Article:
Monday, July 18, 2011

Israeli device cuts risk during heart surgery - July 2011

When you hear of life-saving innovation from Israel, it is often a Technion alum at the helm of ingenuity and application. Read how Yuval Shezifi, D.Sc. (Chief Technology Officer at SMT Med) is part of the Israeli team introducing the means to reduce the risk of stroke during heart surgery.


Israeli device cuts risk during heart surgery - July 2011


18 Jul 2011

A promising cardiac procedure carries the risk of stroke, but an Israeli invention has it covered. The device designed by Dr. Dov Shimon prevents calcified pieces of artery from migrating to the brain.

By Rivka Borochov

Open-heart surgery for people with aortic stenosis - where the heart valve doesn't open properly - is tricky and dangerous, especially for older patients with existing medical conditions. And a new approach now being reviewed by the US Food and Drug Administration (FDA) comes with a high chance of stroke on the operating table.

However, thanks to an Israeli cardiologist, it is now possible to lower the risks involved in the promising procedure called transcatheter aortic valve implantation (TAVI for short), whereby a synthetic valve is ferried to the heart through a small incision in the groin area.

The TAVI procedure was pioneered in Europe and is similar to a balloon angioplasty, where a stent is inserted into an artery. The catch is that up to 15 percent of the time, a piece of calcified artery comes loose and may cause a stroke if it travels into the brain.

Israeli cardiologist Dr. Dov Shimon has developed a filter against the embolisms caused during TAVI procedures, reducing the likelihood that a patient will suffer a stroke. His device, developed by SMT Research and Development in Herzliya Pituach, has so far been successfully tested on 15 people in Holland. That means Shimon has already beat the statistics.

Prepping for FDA clearance

According to MRI results, post-procedure brain lesions are present in up to 91 percent of people who have undergone a TAVI procedure, indicating an estimated three percent to 10% risk of stroke. While TAVI is by far one of the most promising advances in cardiology, Shimon anticipated the problem and determined to get around it. To this end, the SMT team - now a group of seven, plus consultants - has spent five years developing and refining a medical device specifically designed to reduce the chance of stroke during TAVI and other cardiac procedures.

Positioning the filter at the arch of the aorta, the SMT device covers all three arteries branching off the aorta. Other solutions on the market, from CoreValve and Edwards Lifesciences, cover only one artery.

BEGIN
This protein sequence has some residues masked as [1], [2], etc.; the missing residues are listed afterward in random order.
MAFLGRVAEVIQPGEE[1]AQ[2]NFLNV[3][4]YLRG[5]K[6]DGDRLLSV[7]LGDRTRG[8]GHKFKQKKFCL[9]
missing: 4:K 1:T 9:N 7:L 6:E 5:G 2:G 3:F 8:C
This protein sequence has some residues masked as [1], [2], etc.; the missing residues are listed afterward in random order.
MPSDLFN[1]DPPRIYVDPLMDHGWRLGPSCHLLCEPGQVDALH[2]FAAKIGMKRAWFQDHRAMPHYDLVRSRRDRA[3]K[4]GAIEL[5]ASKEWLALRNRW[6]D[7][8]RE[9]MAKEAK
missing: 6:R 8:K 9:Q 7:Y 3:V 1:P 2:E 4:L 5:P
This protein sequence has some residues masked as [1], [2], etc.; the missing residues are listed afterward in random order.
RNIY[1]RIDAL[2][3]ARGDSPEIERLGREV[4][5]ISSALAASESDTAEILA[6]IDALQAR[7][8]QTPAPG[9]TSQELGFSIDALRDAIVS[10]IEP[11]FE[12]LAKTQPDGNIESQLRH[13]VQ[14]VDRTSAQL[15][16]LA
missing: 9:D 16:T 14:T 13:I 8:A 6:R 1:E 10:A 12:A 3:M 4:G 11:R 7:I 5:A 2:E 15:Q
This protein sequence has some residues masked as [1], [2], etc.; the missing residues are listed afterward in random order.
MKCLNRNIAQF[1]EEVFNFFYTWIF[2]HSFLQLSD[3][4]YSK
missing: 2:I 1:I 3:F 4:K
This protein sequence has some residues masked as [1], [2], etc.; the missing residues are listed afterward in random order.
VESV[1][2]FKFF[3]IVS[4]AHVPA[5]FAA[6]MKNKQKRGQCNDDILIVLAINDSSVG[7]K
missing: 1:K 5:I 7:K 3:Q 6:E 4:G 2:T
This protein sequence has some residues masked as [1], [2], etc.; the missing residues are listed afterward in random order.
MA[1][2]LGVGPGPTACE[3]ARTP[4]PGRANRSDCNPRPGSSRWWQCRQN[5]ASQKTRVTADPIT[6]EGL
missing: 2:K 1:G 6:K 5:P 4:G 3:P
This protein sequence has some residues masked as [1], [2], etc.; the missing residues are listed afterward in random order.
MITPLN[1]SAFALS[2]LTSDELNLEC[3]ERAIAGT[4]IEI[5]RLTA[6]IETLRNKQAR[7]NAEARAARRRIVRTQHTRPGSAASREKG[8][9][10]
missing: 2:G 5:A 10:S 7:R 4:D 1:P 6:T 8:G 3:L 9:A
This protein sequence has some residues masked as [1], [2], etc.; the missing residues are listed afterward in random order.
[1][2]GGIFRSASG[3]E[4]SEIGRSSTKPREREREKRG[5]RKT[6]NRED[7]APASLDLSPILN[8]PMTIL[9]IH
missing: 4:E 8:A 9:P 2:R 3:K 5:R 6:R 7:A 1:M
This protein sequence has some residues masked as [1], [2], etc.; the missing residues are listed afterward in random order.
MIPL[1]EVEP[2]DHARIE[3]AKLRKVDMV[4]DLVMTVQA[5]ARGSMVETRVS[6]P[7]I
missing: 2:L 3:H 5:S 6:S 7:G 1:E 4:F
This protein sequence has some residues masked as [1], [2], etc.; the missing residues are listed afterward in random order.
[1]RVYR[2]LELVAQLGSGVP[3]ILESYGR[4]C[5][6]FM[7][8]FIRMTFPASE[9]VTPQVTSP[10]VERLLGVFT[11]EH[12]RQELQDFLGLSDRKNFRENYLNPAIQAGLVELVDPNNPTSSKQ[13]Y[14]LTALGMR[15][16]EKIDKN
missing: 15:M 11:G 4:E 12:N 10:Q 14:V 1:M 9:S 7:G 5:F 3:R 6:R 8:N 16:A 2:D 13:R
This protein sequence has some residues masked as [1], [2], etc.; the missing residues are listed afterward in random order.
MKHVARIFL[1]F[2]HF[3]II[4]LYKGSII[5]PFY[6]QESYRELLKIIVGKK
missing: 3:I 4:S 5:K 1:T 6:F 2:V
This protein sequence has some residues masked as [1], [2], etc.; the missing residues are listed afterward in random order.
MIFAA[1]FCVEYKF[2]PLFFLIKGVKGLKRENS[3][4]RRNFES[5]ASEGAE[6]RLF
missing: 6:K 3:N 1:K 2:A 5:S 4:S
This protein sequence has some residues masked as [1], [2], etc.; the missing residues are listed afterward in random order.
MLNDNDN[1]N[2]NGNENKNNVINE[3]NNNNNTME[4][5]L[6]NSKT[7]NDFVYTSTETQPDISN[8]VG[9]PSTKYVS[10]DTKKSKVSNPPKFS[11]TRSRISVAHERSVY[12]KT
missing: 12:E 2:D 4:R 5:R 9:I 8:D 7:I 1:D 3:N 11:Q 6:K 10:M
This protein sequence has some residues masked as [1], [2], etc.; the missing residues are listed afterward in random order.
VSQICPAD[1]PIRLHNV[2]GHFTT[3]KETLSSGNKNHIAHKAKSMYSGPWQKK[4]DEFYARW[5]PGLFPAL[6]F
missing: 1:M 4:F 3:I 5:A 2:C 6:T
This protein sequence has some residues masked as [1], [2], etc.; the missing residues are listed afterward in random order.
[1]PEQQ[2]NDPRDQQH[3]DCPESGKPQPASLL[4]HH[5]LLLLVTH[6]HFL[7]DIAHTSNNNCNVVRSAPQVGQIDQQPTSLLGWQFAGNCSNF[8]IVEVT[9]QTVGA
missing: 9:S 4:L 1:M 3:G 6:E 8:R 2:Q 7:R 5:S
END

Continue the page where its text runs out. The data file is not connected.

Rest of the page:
"Current TAVI devices are working well, but despite efforts to refine the technique, we continue to see post-procedure complications associated with cerebral embolism resulting in stroke and other ischemic events," says Shimon, who founded SMT.

Inserted before the two-hour operation and removed afterward, the SMT filter appears to successfully prevent dislodged hardened artery materials from migrating into the arteries. Paul Zalesky, SMT's CEO, says that in the future it may be possible to leave the filter in place permanently.

A new $10.5 million investment by a New York venture capital firm, on top of the company's previous $4.5 million in investments, will help get the SMT product to the market once the TAVI procedure is deemed safe by the FDA. This could happen within the next year.

Tested in Holland and pleased with the outcome

Zalesky explains that TAVI is an example of a less invasive interventional cardiology procedure, an increasingly attractive alternative to open-heart surgery. The operation involves threading surgical tools into a blood vessel through the leg and up into the heart. It is especially suitable for older men with chronic heart issues who could not withstand open-heart surgery.

Dr. Pieter Stella, from the University Medical Center in Utrecht, the Netherlands, said the SMT device "is the first embolic protection device that I have seen that offers coverage of all three primary vessels feeding the brain. I have been pleased with our early results, and believe that the SMT deflector will help to ensure the continued market expansion for safe, effective TAVI procedures."

Founded in 2005, SMT hopes to start its clinical trials in the United States in 2012.

Blogged from the Israeli Ministry of Foreign Affairs

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